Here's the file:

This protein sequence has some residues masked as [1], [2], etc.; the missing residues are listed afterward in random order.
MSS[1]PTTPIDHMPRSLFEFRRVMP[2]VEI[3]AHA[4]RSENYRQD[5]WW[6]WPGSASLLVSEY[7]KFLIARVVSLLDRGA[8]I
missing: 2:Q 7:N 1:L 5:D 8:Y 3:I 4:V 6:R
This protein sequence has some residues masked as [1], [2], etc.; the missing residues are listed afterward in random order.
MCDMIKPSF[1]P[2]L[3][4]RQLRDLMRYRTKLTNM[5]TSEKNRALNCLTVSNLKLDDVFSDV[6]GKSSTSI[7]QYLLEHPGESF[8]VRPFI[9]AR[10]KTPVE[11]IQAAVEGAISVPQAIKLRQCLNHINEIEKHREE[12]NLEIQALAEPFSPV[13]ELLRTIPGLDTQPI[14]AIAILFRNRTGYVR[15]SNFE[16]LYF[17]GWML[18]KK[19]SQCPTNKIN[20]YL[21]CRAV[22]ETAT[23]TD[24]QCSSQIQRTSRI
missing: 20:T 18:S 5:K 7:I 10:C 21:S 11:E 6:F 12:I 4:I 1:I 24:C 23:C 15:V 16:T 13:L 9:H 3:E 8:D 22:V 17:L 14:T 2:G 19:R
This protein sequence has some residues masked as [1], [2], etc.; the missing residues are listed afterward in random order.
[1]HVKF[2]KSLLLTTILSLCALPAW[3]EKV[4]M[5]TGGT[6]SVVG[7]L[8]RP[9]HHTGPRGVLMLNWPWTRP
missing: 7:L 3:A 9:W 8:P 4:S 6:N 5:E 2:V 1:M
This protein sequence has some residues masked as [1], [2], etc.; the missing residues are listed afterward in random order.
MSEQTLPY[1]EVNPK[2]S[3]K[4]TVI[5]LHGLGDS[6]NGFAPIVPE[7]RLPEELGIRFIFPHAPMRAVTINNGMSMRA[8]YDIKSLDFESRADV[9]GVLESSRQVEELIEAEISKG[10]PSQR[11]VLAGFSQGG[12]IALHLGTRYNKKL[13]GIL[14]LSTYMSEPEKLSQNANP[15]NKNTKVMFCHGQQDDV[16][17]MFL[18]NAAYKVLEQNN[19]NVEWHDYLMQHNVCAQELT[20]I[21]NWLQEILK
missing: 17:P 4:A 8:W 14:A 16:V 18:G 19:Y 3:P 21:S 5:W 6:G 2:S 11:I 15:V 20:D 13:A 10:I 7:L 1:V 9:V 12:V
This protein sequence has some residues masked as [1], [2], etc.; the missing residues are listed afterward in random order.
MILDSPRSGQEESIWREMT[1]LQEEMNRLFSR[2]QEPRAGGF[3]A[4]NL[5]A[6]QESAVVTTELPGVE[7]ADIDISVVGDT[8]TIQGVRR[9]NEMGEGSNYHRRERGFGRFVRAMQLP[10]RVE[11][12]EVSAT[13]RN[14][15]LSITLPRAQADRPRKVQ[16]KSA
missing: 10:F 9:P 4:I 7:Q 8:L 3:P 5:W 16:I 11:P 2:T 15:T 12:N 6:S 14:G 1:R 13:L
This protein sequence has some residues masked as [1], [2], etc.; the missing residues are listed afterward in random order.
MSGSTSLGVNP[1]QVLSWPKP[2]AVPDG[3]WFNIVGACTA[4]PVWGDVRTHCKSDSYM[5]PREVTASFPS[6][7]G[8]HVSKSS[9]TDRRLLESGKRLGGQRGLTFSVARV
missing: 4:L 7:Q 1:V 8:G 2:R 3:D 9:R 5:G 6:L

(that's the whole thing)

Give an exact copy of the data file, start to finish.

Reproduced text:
This protein sequence has some residues masked as [1], [2], etc.; the missing residues are listed afterward in random order.
MSS[1]PTTPIDHMPRSLFEFRRVMP[2]VEI[3]AHA[4]RSENYRQD[5]WW[6]WPGSASLLVSEY[7]KFLIARVVSLLDRGA[8]I
missing: 2:Q 7:N 1:L 5:D 8:Y 3:I 4:V 6:R
This protein sequence has some residues masked as [1], [2], etc.; the missing residues are listed afterward in random order.
MCDMIKPSF[1]P[2]L[3][4]RQLRDLMRYRTKLTNM[5]TSEKNRALNCLTVSNLKLDDVFSDV[6]GKSSTSI[7]QYLLEHPGESF[8]VRPFI[9]AR[10]KTPVE[11]IQAAVEGAISVPQAIKLRQCLNHINEIEKHREE[12]NLEIQALAEPFSPV[13]ELLRTIPGLDTQPI[14]AIAILFRNRTGYVR[15]SNFE[16]LYF[17]GWML[18]KK[19]SQCPTNKIN[20]YL[21]CRAV[22]ETAT[23]TD[24]QCSSQIQRTSRI
missing: 20:T 18:S 5:K 7:I 10:C 21:S 11:E 6:F 12:I 4:I 1:I 24:C 23:C 15:V 16:T 13:L 9:H 3:E 8:D 22:V 17:L 14:T 2:G 19:R
This protein sequence has some residues masked as [1], [2], etc.; the missing residues are listed afterward in random order.
[1]HVKF[2]KSLLLTTILSLCALPAW[3]EKV[4]M[5]TGGT[6]SVVG[7]L[8]RP[9]HHTGPRGVLMLNWPWTRP
missing: 7:L 3:A 9:W 8:P 4:S 6:N 5:E 2:V 1:M
This protein sequence has some residues masked as [1], [2], etc.; the missing residues are listed afterward in random order.
MSEQTLPY[1]EVNPK[2]S[3]K[4]TVI[5]LHGLGDS[6]NGFAPIVPE[7]RLPEELGIRFIFPHAPMRAVTINNGMSMRA[8]YDIKSLDFESRADV[9]GVLESSRQVEELIEAEISKG[10]PSQR[11]VLAGFSQGG[12]IALHLGTRYNKKL[13]GIL[14]LSTYMSEPEKLSQNANP[15]NKNTKVMFCHGQQDDV[16][17]MFL[18]NAAYKVLEQNN[19]NVEWHDYLMQHNVCAQELT[20]I[21]NWLQEILK
missing: 17:P 4:A 8:W 14:A 16:V 18:G 19:Y 3:P 21:S 5:W 6:G 2:S 11:I 15:V 20:D 13:A 10:I 7:L 1:V 9:V 12:V
This protein sequence has some residues masked as [1], [2], etc.; the missing residues are listed afterward in random order.
MILDSPRSGQEESIWREMT[1]LQEEMNRLFSR[2]QEPRAGGF[3]A[4]NL[5]A[6]QESAVVTTELPGVE[7]ADIDISVVGDT[8]TIQGVRR[9]NEMGEGSNYHRRERGFGRFVRAMQLP[10]RVE[11][12]EVSAT[13]RN[14][15]LSITLPRAQADRPRKVQ[16]KSA
missing: 10:F 9:P 4:I 7:Q 8:L 3:P 5:W 16:I 11:P 2:T 15:T 12:N 6:S 14:G 1:R 13:L
This protein sequence has some residues masked as [1], [2], etc.; the missing residues are listed afterward in random order.
MSGSTSLGVNP[1]QVLSWPKP[2]AVPDG[3]WFNIVGACTA[4]PVWGDVRTHCKSDSYM[5]PREVTASFPS[6][7]G[8]HVSKSS[9]TDRRLLESGKRLGGQRGLTFSVARV
missing: 4:L 7:Q 1:V 8:G 2:R 3:D 9:R 5:G 6:L